Sussing the Sasser Worm
Avoiding similar problems in future
On Friday 7 May 2004, German police arrested an 18-year-old student near Rotenburg, North Germany. He is the alleged author of the Sasser worm.
Like many people who write self-replicating programs, the student showed little regard for consequences.
But Sasser was vicious and spread rapidly. Only days before the press was full of horror stories: the British coastguard's computers were down, British Airways flights were delayed because of problems with check-in desks, computers in Hong Kong hospitals and Taiwan post offices had stopped working.
Luckily the worm appears to have done little lasting damage and is easily removed. We may not be so lucky in future. What if it had erased our hard disks or scanned for credit card numbers rather than blindly replicating itself?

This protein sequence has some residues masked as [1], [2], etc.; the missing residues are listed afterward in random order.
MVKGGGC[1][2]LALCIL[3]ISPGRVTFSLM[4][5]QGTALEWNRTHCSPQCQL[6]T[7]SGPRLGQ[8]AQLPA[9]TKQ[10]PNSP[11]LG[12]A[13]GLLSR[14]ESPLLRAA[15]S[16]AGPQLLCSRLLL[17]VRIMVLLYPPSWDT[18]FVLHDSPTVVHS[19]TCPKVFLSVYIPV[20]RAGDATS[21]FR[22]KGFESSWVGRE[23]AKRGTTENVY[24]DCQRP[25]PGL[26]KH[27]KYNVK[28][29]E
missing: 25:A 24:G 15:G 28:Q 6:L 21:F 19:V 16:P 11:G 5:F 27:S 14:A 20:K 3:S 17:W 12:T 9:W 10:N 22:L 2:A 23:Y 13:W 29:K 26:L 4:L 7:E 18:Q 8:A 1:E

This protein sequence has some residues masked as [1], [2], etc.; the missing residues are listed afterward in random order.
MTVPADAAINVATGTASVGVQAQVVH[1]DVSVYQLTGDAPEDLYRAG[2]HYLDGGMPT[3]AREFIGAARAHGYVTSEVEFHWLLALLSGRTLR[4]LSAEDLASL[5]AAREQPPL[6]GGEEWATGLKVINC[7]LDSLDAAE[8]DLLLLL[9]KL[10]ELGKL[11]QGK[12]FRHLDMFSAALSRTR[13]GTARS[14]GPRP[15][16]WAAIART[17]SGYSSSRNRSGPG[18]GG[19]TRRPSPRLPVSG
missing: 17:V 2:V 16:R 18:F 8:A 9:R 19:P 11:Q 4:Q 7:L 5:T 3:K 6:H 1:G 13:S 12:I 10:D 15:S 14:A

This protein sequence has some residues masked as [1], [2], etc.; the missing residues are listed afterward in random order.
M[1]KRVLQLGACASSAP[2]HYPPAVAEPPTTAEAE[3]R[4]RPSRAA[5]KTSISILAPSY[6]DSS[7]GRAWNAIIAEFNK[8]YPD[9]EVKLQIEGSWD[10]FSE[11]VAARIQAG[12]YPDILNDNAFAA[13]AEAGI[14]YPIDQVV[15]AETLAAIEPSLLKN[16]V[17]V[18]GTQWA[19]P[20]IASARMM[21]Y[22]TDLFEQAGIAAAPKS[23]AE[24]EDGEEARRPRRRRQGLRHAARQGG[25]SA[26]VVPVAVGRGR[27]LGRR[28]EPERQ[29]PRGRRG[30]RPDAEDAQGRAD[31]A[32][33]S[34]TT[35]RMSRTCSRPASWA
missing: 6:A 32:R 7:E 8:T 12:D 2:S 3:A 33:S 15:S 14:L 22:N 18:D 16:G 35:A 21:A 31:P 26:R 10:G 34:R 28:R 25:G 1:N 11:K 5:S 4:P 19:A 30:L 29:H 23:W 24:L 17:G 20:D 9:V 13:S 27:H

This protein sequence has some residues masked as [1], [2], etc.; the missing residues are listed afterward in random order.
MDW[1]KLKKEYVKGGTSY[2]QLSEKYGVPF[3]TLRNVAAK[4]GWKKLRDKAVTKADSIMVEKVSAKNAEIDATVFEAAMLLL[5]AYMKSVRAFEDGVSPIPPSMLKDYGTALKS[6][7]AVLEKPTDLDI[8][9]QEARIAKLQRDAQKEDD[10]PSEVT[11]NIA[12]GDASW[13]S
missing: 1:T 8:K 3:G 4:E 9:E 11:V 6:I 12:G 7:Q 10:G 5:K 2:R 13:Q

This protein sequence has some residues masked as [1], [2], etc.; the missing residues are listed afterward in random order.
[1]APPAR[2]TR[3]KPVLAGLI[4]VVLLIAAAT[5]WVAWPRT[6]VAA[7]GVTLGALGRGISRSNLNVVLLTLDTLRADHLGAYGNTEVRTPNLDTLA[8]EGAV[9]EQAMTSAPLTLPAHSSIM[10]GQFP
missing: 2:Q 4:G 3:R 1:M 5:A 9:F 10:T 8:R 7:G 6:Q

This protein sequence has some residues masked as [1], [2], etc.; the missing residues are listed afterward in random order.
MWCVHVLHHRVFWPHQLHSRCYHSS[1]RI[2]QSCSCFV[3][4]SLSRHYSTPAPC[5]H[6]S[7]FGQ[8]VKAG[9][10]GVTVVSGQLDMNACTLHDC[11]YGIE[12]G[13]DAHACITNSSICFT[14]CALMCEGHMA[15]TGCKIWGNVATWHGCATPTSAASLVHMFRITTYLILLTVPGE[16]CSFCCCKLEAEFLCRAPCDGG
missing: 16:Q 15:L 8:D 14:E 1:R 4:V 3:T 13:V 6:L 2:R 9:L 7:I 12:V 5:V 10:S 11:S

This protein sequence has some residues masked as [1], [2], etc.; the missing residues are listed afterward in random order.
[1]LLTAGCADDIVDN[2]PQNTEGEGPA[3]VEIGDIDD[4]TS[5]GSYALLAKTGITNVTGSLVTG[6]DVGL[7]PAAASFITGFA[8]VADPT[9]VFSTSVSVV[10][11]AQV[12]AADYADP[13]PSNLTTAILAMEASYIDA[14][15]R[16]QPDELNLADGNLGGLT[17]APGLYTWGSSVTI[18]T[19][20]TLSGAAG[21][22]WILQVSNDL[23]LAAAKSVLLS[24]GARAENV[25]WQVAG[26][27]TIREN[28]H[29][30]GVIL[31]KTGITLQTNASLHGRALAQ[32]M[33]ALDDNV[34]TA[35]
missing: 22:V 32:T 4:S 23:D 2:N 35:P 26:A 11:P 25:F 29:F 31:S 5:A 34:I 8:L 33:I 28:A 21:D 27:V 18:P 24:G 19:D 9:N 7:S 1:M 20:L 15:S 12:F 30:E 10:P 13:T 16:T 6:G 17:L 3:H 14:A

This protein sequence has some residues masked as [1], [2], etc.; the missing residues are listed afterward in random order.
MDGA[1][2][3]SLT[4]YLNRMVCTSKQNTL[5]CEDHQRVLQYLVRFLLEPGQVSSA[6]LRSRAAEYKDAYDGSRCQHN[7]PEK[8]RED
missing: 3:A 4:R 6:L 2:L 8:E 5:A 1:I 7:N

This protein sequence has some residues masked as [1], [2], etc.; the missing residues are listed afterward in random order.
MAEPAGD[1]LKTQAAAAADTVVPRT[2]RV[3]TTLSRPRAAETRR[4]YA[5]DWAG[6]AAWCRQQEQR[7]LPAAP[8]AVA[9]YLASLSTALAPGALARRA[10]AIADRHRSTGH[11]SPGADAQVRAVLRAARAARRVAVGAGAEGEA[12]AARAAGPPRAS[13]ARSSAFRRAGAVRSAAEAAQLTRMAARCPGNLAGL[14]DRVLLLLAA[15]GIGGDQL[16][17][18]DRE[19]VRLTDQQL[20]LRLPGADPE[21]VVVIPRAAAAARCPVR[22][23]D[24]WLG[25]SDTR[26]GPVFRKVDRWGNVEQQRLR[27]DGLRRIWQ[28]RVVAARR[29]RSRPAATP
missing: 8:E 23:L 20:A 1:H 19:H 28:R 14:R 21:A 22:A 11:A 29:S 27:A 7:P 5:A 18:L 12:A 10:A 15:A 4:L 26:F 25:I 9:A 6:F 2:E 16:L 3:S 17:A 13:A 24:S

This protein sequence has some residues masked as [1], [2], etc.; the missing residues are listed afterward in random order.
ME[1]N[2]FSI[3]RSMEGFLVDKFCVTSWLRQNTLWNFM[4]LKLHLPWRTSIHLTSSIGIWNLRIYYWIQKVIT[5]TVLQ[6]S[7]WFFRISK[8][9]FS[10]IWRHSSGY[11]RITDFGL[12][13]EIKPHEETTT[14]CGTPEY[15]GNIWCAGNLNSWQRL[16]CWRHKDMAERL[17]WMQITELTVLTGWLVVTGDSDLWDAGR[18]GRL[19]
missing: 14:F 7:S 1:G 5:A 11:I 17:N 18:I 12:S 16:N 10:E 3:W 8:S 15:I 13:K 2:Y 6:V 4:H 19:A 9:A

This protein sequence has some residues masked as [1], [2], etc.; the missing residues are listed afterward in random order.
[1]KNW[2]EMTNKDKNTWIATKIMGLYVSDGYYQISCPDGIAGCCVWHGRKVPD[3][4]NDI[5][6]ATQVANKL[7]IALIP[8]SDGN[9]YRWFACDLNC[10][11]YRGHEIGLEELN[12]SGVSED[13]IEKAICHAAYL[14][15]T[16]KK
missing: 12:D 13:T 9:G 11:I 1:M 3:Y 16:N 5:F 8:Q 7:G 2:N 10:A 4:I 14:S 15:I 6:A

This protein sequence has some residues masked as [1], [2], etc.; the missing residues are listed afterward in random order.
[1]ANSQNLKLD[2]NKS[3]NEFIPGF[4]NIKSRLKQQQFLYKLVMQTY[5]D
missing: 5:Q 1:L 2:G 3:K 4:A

What is Sasser?
Sasser is a worm. Like a virus, a worm tries to replicate itself but this one doesn't use email as the means of infection. Instead, this one transmits itself directly over the internet from computer to computer taking advantage of a known (and fixed) security vulnerability in Microsoft Windows software as a backdoor into people's systems.
Once it has worked its way onto a host computer, it saves a copy of itself on the hard disk, changes the operating system so that this copy runs every time the computer starts up and tries to stop the user shutting down the computer.
Then comes the nasty part. It starts transmitting copies of itself over the internet using the computer equivalent of dialling random phone numbers. This means any computer that is connected to the net is potentially vulnerable. Of course not all these randomly-dialled computers will exist and many will be protected but it can try hundreds of systems a minute and it only needs to find a few to propagate itself.
The Sasser worm underlines the need for a multi-layered defence. To protect yourself against Sasser and its ilk: